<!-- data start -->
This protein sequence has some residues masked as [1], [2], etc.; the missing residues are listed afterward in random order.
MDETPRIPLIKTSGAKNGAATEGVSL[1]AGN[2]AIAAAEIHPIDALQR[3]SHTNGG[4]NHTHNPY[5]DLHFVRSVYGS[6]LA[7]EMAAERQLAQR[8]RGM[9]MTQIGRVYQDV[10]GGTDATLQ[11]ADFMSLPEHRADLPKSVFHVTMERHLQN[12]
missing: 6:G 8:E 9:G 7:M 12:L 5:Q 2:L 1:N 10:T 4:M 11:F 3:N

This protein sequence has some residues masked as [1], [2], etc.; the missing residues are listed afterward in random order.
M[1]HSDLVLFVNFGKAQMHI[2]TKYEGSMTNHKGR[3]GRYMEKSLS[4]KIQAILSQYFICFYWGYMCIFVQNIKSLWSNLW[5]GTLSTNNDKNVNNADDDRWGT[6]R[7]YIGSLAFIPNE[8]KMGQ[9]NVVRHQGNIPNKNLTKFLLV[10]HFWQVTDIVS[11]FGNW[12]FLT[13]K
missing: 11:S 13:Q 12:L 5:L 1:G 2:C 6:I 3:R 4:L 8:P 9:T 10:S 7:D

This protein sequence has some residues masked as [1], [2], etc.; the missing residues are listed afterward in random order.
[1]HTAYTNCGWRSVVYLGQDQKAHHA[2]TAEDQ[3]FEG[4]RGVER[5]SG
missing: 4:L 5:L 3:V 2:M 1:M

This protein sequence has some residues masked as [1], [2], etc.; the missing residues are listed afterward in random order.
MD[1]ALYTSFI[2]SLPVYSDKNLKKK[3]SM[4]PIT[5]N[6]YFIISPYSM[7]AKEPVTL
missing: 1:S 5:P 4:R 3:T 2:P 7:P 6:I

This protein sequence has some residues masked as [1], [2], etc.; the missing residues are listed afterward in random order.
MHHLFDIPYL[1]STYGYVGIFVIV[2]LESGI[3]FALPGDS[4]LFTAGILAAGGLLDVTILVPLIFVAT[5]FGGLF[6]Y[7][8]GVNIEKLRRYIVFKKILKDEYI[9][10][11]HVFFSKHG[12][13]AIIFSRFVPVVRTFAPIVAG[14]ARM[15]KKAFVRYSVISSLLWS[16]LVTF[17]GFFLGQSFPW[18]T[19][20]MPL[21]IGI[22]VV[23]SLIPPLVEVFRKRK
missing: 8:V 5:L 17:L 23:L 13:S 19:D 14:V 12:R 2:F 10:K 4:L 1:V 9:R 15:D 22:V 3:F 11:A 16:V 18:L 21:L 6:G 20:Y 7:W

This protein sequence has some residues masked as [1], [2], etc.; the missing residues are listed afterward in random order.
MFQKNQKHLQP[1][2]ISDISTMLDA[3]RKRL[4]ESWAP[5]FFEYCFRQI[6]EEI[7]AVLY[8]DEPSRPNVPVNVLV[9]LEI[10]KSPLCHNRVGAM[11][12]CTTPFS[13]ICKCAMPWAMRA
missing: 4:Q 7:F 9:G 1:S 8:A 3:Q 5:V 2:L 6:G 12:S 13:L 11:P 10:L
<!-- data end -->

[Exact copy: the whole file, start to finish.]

This protein sequence has some residues masked as [1], [2], etc.; the missing residues are listed afterward in random order.
MDETPRIPLIKTSGAKNGAATEGVSL[1]AGN[2]AIAAAEIHPIDALQR[3]SHTNGG[4]NHTHNPY[5]DLHFVRSVYGS[6]LA[7]EMAAERQLAQR[8]RGM[9]MTQIGRVYQDV[10]GGTDATLQ[11]ADFMSLPEHRADLPKSVFHVTMERHLQN[12]
missing: 6:G 8:E 9:G 7:M 12:L 5:Q 2:L 1:N 10:T 4:M 11:F 3:N

This protein sequence has some residues masked as [1], [2], etc.; the missing residues are listed afterward in random order.
M[1]HSDLVLFVNFGKAQMHI[2]TKYEGSMTNHKGR[3]GRYMEKSLS[4]KIQAILSQYFICFYWGYMCIFVQNIKSLWSNLW[5]GTLSTNNDKNVNNADDDRWGT[6]R[7]YIGSLAFIPNE[8]KMGQ[9]NVVRHQGNIPNKNLTKFLLV[10]HFWQVTDIVS[11]FGNW[12]FLT[13]K
missing: 11:S 13:Q 12:L 5:L 1:G 2:C 6:I 3:R 4:L 8:P 9:T 10:S 7:D

This protein sequence has some residues masked as [1], [2], etc.; the missing residues are listed afterward in random order.
[1]HTAYTNCGWRSVVYLGQDQKAHHA[2]TAEDQ[3]FEG[4]RGVER[5]SG
missing: 4:L 5:L 3:V 2:M 1:M

This protein sequence has some residues masked as [1], [2], etc.; the missing residues are listed afterward in random order.
MD[1]ALYTSFI[2]SLPVYSDKNLKKK[3]SM[4]PIT[5]N[6]YFIISPYSM[7]AKEPVTL
missing: 1:S 5:P 4:R 3:T 2:P 7:P 6:I

This protein sequence has some residues masked as [1], [2], etc.; the missing residues are listed afterward in random order.
MHHLFDIPYL[1]STYGYVGIFVIV[2]LESGI[3]FALPGDS[4]LFTAGILAAGGLLDVTILVPLIFVAT[5]FGGLF[6]Y[7][8]GVNIEKLRRYIVFKKILKDEYI[9][10][11]HVFFSKHG[12][13]AIIFSRFVPVVRTFAPIVAG[14]ARM[15]KKAFVRYSVISSLLWS[16]LVTF[17]GFFLGQSFPW[18]T[19][20]MPL[21]IGI[22]VV[23]SLIPPLVEVFRKRK
missing: 8:V 5:L 17:L 23:L 13:S 19:D 14:V 12:R 2:F 10:K 4:L 1:V 9:R 15:D 22:V 3:F 11:A 16:V 18:L 21:L 6:G 20:Y 7:W

This protein sequence has some residues masked as [1], [2], etc.; the missing residues are listed afterward in random order.
MFQKNQKHLQP[1][2]ISDISTMLDA[3]RKRL[4]ESWAP[5]FFEYCFRQI[6]EEI[7]AVLY[8]DEPSRPNVPVNVLV[9]LEI[10]KSPLCHNRVGAM[11][12]CTTPFS[13]ICKCAMPWAMRA
missing: 4:Q 7:F 9:G 1:S 8:A 3:Q 5:V 2:L 6:G 12:S 13:L 11:P 10:L